Live Review: Cassels + The St. Pierre Snake Invasion at The Lexington, Islington

Another weekday evening, another storming line-up at The Lexington; the North London venue that, if it keeps up its current form, could well start to endanger my job security with all of the excellent ‘don’t you have work in the morning’ shows that it’s been putting on of late.

Endangering both my hearing and the well-being of frontman Damien Sayall’s larynx are the first half of tonight’s double-header, The St. Pierre Snake Invasion.  TSPSI, as hopefully nobody is calling them, are one of those bands that a seemingly unending queue of trusted musical friends have been raving about to me for quite a while now, but I must admit that before tonight I’d failed to see what it was that separated them from the hordes of loud, shouty bands that flood the Joyzine inbox on a daily basis.  Tonight however it all finally falls into place, the guitars flick from crisp and choppy to ferocious and growling, the drumming tight but with enough room at the edges to stop them sounding mechanical, and Sayall, with whom we last crossed paths moonlighting as the bassist in Mclusky, roaring through a heavy cold powered seemingly by whisky and rage.

It’s a set that haphazardly crosses the borderline of my heaviness tolerance, rarely sticking to one side of the fence for too long, and there are generous helpings of both mock-arrogance and self-depricating humour to help us along the way.  “Start a moshpit!” calls one particulalry enthusiastic fan.  “I’m 35 years old.  I’m a sales manager.  I have a dog which my partner insists we refer to as our baby.  I am the last person who should be starting a mosh pit,” comes Sayall’s retort as they launch into another track that sets hair flailing once more in the front rows.

Their co-headliners on this week-long UK tour Cassels recently released their second LP A Perfect Ending, a record that bristles both with politcal ire and an abundance of musical twists and turns.  Taking to the stage in matching t-shirts to the backdrop of a funeral wreath-style interpretation of the band’s logo, they launch into a set that takes the intensity and tension of the record and ramps it up yet another notch.  It’s the kind of sound that it’s hard to know how to react to, with the crowd split down the middle between those staring in intense concentration, attempting to take it all in and those nodding and swaying in time (and often being caught out as the band screech to a halt and veer off in another direction entirely, leaving us flailing like an over-enthusiastic full back having been left on their backside by a tricky winger).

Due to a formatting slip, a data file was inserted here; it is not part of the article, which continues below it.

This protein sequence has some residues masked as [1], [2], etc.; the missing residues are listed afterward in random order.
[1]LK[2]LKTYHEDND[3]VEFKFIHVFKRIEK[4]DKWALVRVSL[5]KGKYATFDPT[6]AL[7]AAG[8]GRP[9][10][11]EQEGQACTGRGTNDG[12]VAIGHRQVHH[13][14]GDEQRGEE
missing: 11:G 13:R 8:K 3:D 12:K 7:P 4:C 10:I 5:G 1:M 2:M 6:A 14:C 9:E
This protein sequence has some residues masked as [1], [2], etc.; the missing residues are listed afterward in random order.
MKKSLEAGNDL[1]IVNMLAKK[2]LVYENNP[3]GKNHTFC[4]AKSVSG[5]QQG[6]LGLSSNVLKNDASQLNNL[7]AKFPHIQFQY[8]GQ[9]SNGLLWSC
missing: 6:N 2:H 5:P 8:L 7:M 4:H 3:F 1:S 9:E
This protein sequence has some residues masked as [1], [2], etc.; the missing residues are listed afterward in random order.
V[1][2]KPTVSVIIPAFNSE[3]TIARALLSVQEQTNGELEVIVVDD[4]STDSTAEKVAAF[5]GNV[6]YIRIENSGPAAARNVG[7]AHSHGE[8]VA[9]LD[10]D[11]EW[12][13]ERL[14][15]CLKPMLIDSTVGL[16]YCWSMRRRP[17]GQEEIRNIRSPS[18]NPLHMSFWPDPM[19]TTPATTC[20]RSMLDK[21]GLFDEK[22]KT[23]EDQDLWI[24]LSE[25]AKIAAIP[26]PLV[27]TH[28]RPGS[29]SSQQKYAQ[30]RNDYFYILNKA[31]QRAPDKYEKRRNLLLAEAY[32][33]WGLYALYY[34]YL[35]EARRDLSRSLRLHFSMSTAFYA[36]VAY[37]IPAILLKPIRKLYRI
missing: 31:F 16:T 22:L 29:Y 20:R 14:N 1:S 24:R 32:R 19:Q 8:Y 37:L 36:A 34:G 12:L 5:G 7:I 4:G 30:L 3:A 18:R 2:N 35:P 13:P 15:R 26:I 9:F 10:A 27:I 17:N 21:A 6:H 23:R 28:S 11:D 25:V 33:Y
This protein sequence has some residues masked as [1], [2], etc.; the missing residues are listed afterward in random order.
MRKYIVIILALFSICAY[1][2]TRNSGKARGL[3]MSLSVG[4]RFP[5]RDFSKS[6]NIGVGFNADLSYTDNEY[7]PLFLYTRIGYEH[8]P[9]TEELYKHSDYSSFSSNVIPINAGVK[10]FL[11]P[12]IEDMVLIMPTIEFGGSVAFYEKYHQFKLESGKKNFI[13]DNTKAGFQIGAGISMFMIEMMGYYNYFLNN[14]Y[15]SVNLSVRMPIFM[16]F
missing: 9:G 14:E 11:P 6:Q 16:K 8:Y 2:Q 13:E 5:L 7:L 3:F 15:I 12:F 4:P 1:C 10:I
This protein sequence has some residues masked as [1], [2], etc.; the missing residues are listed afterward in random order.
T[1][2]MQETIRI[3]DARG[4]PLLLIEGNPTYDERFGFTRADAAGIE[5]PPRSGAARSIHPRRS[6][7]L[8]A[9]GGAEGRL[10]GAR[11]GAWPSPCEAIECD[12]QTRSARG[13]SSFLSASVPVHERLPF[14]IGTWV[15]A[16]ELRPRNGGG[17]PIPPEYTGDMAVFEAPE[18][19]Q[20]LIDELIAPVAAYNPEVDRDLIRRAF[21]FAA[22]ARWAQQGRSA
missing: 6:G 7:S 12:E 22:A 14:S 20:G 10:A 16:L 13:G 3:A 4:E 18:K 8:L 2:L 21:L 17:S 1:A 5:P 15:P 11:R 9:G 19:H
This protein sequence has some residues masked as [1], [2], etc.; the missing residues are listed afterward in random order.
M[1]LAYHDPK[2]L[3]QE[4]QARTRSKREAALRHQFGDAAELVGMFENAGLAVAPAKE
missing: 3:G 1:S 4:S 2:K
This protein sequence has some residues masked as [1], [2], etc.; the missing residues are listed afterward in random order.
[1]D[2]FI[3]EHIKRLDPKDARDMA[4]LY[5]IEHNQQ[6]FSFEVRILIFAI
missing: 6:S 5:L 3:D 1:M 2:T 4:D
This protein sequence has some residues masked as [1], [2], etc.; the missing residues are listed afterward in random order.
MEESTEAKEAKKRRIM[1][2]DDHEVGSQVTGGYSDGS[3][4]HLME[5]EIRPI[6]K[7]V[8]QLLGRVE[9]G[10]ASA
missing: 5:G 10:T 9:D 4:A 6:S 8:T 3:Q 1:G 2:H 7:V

For their part Jim & Loz maintain eye contact pretty much throughout, the tiniest nods and gestures prompting shifts in tone and tempo.  Functioning somewhat like a faulty sat-nav, Cassels start out on a deceptively circuitous route, intricate lines of spidery guitar in unorthdox tunings matched by beats that wander around Loz’s kit, before Jim hits one of the myraid of pedals at his feet and they launch like a juggernaut on a direct path that ploughs them against the traffic on a one-way road.

It would be easy for such songs with their unconventional tempos and high-minded lyrical themes to flood the brain without touching the heart, leaving us to cold chin-stroking appreciation, but there’s something in the intensity of their concentration, the conviction of their playing and the connection between the two players that lifts Cassels beyond the intellectual plane to become something truly affecting.

Review and Photography by Paul Maps

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